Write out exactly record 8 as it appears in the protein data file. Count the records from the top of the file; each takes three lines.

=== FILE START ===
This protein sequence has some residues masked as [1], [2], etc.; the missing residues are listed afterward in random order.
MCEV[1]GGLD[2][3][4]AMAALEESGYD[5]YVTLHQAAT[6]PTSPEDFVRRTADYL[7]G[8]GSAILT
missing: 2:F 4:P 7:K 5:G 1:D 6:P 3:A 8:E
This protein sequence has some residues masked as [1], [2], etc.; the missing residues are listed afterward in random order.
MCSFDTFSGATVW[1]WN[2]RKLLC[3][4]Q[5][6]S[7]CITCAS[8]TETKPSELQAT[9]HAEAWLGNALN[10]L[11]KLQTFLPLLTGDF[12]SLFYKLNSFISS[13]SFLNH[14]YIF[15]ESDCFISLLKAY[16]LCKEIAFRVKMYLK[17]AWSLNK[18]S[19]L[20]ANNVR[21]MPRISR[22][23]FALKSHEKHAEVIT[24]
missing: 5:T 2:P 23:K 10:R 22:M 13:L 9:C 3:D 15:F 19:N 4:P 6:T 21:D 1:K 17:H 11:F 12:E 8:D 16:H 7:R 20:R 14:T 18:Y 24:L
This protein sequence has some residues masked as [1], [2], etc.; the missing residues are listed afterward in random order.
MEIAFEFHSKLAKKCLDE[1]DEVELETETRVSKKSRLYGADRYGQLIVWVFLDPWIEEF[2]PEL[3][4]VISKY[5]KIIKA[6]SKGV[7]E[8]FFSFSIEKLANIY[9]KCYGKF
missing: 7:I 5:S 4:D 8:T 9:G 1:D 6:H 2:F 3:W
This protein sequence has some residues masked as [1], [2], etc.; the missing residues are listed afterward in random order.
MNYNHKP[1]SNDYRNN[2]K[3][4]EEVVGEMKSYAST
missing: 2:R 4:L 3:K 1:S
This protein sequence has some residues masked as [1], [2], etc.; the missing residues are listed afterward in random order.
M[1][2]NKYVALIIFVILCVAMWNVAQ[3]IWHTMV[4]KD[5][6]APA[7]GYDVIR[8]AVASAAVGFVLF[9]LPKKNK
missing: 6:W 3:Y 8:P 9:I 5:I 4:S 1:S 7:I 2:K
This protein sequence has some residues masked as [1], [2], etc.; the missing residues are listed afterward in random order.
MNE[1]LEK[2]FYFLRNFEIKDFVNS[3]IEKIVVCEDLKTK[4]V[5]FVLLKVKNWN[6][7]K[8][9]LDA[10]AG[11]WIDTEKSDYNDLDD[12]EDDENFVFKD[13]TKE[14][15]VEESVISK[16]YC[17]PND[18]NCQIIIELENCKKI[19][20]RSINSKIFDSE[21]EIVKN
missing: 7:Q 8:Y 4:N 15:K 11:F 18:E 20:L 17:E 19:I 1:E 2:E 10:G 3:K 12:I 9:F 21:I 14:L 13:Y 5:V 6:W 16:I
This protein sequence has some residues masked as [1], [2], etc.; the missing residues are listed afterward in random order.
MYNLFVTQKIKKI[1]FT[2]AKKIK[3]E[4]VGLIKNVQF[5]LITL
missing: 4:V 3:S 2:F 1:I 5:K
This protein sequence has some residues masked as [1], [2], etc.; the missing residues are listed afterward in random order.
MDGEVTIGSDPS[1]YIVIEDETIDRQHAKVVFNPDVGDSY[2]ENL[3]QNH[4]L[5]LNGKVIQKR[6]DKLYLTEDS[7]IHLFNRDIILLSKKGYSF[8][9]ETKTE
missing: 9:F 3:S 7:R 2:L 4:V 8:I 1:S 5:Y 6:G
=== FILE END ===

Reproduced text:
This protein sequence has some residues masked as [1], [2], etc.; the missing residues are listed afterward in random order.
MDGEVTIGSDPS[1]YIVIEDETIDRQHAKVVFNPDVGDSY[2]ENL[3]QNH[4]L[5]LNGKVIQKR[6]DKLYLTEDS[7]IHLFNRDIILLSKKGYSF[8][9]ETKTE
missing: 9:F 3:S 7:R 2:L 4:V 8:I 1:S 5:Y 6:G